by Praskipark on July 5, 2008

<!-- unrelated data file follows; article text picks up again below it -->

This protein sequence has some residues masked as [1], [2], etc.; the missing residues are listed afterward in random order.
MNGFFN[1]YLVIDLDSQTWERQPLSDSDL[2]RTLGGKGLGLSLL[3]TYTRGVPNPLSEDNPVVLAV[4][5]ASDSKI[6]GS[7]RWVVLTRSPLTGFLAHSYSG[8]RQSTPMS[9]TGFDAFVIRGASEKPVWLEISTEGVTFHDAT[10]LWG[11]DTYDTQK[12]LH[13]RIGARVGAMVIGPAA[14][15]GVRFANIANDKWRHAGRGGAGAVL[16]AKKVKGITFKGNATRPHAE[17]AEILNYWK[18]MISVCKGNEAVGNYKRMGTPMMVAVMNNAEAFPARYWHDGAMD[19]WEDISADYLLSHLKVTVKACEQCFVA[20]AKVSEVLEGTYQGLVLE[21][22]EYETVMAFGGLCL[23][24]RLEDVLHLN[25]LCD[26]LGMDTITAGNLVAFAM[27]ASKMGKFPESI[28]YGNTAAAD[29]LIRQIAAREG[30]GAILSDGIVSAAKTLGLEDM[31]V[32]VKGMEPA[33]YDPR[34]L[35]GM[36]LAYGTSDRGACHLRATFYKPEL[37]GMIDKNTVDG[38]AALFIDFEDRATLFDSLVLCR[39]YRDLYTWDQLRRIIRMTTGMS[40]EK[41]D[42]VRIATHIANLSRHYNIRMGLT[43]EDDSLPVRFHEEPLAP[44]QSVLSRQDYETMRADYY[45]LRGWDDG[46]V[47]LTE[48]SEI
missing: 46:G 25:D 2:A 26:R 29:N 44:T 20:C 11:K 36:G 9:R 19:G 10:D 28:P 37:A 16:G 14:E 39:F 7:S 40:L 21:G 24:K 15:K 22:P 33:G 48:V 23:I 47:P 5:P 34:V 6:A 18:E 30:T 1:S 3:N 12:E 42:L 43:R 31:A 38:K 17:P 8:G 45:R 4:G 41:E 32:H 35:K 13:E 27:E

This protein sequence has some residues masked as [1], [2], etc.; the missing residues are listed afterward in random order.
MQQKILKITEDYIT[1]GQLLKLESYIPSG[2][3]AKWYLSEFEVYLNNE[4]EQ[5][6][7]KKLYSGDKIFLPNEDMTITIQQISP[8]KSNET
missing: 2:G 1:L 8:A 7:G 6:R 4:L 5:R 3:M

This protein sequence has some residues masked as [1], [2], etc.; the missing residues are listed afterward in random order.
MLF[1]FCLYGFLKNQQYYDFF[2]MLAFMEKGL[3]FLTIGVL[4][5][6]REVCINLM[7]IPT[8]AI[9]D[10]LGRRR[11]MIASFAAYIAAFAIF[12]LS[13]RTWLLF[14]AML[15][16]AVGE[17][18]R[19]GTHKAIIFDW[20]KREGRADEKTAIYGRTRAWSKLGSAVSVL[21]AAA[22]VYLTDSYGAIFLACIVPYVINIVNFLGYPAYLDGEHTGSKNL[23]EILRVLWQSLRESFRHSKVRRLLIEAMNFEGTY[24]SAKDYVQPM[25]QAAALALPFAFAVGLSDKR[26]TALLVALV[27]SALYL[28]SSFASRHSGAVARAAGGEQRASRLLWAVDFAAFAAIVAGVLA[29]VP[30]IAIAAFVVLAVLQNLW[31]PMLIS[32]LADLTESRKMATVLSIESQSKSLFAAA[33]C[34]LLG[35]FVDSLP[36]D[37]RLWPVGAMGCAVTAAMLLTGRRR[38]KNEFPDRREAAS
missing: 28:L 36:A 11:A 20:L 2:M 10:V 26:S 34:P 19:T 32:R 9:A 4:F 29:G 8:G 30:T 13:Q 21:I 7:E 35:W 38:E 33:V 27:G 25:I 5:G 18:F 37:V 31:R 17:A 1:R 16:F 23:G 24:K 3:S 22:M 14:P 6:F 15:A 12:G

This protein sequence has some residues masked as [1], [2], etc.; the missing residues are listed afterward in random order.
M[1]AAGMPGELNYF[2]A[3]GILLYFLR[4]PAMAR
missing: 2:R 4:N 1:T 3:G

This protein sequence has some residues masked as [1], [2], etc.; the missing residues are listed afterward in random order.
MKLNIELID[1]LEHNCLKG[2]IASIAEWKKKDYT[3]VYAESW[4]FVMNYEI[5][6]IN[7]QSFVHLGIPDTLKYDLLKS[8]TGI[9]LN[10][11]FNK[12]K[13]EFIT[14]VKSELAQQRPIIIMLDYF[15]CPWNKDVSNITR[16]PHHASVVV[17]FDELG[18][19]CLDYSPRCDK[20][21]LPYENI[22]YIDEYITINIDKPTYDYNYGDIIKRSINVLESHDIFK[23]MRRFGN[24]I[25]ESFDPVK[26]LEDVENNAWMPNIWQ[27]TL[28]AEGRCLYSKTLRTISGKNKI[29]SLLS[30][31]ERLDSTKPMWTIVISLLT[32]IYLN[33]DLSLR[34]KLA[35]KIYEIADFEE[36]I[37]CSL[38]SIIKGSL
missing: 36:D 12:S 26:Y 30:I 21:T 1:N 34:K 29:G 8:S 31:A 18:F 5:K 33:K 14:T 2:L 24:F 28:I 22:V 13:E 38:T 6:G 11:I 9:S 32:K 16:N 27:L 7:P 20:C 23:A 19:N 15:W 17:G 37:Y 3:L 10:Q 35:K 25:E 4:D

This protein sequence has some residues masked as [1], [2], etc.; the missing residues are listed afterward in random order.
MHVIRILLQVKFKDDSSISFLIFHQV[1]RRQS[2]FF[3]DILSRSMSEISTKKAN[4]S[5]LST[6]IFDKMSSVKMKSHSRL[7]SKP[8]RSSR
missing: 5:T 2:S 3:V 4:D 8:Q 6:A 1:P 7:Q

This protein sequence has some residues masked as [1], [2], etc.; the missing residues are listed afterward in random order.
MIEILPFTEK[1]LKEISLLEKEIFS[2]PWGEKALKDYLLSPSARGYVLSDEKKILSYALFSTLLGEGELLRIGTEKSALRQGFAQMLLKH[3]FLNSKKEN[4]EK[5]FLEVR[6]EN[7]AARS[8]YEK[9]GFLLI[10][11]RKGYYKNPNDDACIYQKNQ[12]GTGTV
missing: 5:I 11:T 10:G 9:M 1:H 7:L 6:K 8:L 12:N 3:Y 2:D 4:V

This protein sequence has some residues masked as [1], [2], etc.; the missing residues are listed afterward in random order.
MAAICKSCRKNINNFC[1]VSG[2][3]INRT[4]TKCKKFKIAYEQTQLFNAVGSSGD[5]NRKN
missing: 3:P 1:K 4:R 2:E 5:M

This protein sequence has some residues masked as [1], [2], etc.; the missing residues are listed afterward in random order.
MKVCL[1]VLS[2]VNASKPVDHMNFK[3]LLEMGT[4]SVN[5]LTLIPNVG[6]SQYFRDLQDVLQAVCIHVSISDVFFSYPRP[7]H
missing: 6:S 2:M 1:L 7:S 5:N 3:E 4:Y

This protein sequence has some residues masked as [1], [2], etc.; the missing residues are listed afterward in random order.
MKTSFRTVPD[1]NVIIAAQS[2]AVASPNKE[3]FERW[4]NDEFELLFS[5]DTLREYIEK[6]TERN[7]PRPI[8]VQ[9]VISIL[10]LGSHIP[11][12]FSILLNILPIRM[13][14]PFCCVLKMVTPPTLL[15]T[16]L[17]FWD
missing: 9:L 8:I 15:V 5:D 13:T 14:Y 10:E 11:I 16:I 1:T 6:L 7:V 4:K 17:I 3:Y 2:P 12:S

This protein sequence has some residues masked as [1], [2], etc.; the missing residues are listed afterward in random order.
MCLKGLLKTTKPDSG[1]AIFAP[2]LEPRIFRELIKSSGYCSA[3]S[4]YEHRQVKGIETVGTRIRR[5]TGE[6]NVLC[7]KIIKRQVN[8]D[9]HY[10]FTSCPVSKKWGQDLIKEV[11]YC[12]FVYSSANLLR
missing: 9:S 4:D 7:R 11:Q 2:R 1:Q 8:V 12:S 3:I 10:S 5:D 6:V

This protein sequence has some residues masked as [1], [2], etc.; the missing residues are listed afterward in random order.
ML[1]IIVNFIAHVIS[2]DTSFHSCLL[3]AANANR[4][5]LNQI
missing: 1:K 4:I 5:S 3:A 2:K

I first came across this restaurant on our recent trip to Budapest. It was on one of those evenings when you walk around the city but can't make up your mind which restaurant to choose. We are terrible at choosing restaurants as we don't always like the same food and we are not very good at making decisions. We had passed by the restaurant every night as it is very close to the central market and main shopping street. The outside of the building isn't anything too grand in fact it has graffatti drawn all over the side wall as a lot of buildings do have in Budapest. I don't dislike graffatti but this wasn't a masterpiece - it only made the building look dowdier.Peering in through the windows the scenario inside was a different story - nothing dowdy here. Bright lights, waiters dashing to and fro, a hive of activity. We decided to go inside and voila, the atmosphere was terrific. A little bit of info about the restaurant first. It is well known in Hungary for importing argentinian beef fresh from the Pampas of Argentina. This is not practised in any other restaurants in Budapest or in the whole of Hungary. Hungarian meat is served as well but it is the fact that this speciality straight from the New World is served in this very stylish restaurant in the city centre.LocationIt is located in Central Budapest near to the covered Central Market which is worth a visit as it is fascinating, also close to the Vaci Utca shopping street, and Liberty Bridge.Using public transport take the metro line (blue) to Kalvin ter station or the number 2 or 2A tram.Opening times are from noon every day until 2pm.The decor is very bright and stylish. Terracotta walls adorned with old maps of Argentina. Huge wooden tables with soft leather seats. Low hanging copper and brass lamps over the tables give the restaurant a look sophistication. Waiter service is very professional, friendly and keen to help. if not a little over attentive at times. It is very popular with locals as well as tourists so there can be queues waiting for tables although they seemed to be turned around pretty quickly. The atmosphere is very lively, if not a little too noisy. Music is Spanish - yes you guessed right - Gypsy Kings and played quite loudly. Altogether I would say the restaurant has a party atmosphere.But what about the food? Ok - starters we chose Mozzarella Napoleon; a mozzarella salad with tomatoes covered in virgin extra olive oil, basil and pesto. This came accompanied by a basket of warm fresh bread. Couldn't help but dip my bread in the olive oil. I know it isn't very sophisticated but it is delicious! There are lots of varieties of salads to choose from;For example: Caeser classic - fresh lettuce leaves with croutons, capers, Caesar dressing and Parmesan curls, Caesar Carlos - with chicken breast strips roasted on lava stoneRuccola (rocket) salad - angus tenderloin with Dijon mustard laid on a ruccola bedPrices range from 1290 Hungarian Forints (£4.20) - 2290 Hungarian Forints (£7.50)Now for the main meal.Well if you love steak you will be in for a treat. Lovely cuts of meat , all fresh from the wild pampas. You might ask why is Argentinian meat so tasty. It all started a long time ago, in the times of Christopher Columbus. He was known to have introduced Spanish Longhorn cattle in to the New World countries like Argentina, and over the years this herd has been cross bred with breeds from the Scottish Highlands, like Angus cattle and also Hereford cattle. The Angus breed is known for high quality meat.So what cuts of meat can you choose from? Rib -eye, sirloin, rump, T-bone, tenderloin and New York Strip. You choose your cut of steak by weight and the portions are 200gm, 320gm and 480gm. Are you drooling yet? The steaks are grilled on the premises so you can view the chef as he works. That aroma! Sizzling steak. We chose a 320gm sirloin each. It comes served on it's own on a white plate drizzled with chocolate. I've never seen this before and at first I was a bit dubious but it was delicious. I ordered my steak to be cooked medium-rare and it was cooked to perfection. Thin, lean and juicy. As a side dish you can have salad or a choice of side dishes ranging from chips or steak fries as they call them, croquette potatoes, garlic mashed potatoes, baked potatoes stuffed with garlic sour cream covered with roast bacon and melted cheese, corn on the cob, various salads, grilled pumpkin, onion rings and seasonal vegetables.Steak prices range from 200gm - 1990 HF(£6.50) - 3990HF(£13)320gm from 3190 HF(£10.40) - 6190 HF( £21)480gm - 4270HF (£14) - 9570HF (£31.50)How does this compare with UK prices. I don't really know - they look quite expensive to me but I never eat steaks in England so I can't compare. All I can say is thatthe meal was delicious and worth every penny.Desserts - we didn't have any as I don't really have a sweet tooth but they had a wide range to choose from: Profitteroles, Pampas Cheese Cake.-Chocolate Mousse. Lemon Sorbet.-Apple Pie, Torta de Dulce de Leche (creme caramel tart), Ice cream, Brownie with vanilla Ice cream. These were all priced 620 HF which is just over £2, except Ice Cream but that was because it was a special with lots of different flavours with sparklers. The price for the special ice cream was about £3.With our meal we chose a bottle of Chilean Cabernet Sauvignon which was served in two of the biggest wine glasses I have ever encountered. They were enormous. The bottle was brought by the waiter to a little side table. He opened the bottle gently and then we smelt the aroma and then tasted it. It was delicious. The down side here was that he only put a small amount of wine in to the glasses but then was hovering around the table waiting to top it up. I really dislike that in any restaurant as it is tiresome. I just like to be left alone with my bottle of wine to relax. As well as reds from Chile there were Argentinian wines, French and of course Hungarian. Also White and Rose if you fancy a lighter wine. Prices varied from £9 up to £30. Oh I forgot to mention the house specialities which are;Rose Ánade - Duck breast cooked rare with cumberland sauceSpare Ribs- BBQ Baby Back Ribs from the grill with friesPork loin of Mangalica pig cured in spicy brine and roasted wholeAsado de Ternera - whole veal shank baked in a hot ovenOr if you don't fancy any of those how about this selection?Csirkemell "Provence - Roasted chicken breast in Casanova sauce with garlic, tomato and mushrooms, served with saffron wild riceCsirkemell "Relleno - Grilled chicken breast fillet filled with four kinds of seasoned cheese served with garlic mashed potatoesCsirkemell "Mendoza - Chicken breast, spread with bacon and vegetables grilled on lava stone, topped with melted cheesePulykasteak "Asado - Roasted turkey breast cured with spices, served with a fresh mixed saladLazacsteak "Pimienta - Roasted salmon fillet cured with lemon pepper served with whole boiled potato seasoned with butter and chopped parsleyLazacsteak "Aneldo - Roasted salmon fillet with a dill sauce served with whole boiled potato seasoned with butter and chopped parsleyCápasteak "Congrejo - On butter mindly braised, ready-made shark steak grilled on lava stone with mediterranean shrimp stew and croquette potatoes on the side(These have been copied of the menu).A great selection but sadly vegetarians get a raw deal as apart from salads and side dishes all the main meals are meaty.So what do you think of this little bit of Argentina in the centre of Budapest? I would love to know your thoughts. It's worth a visit and so is the city. Very swanky!Summary: Great place to eat for meat eaters!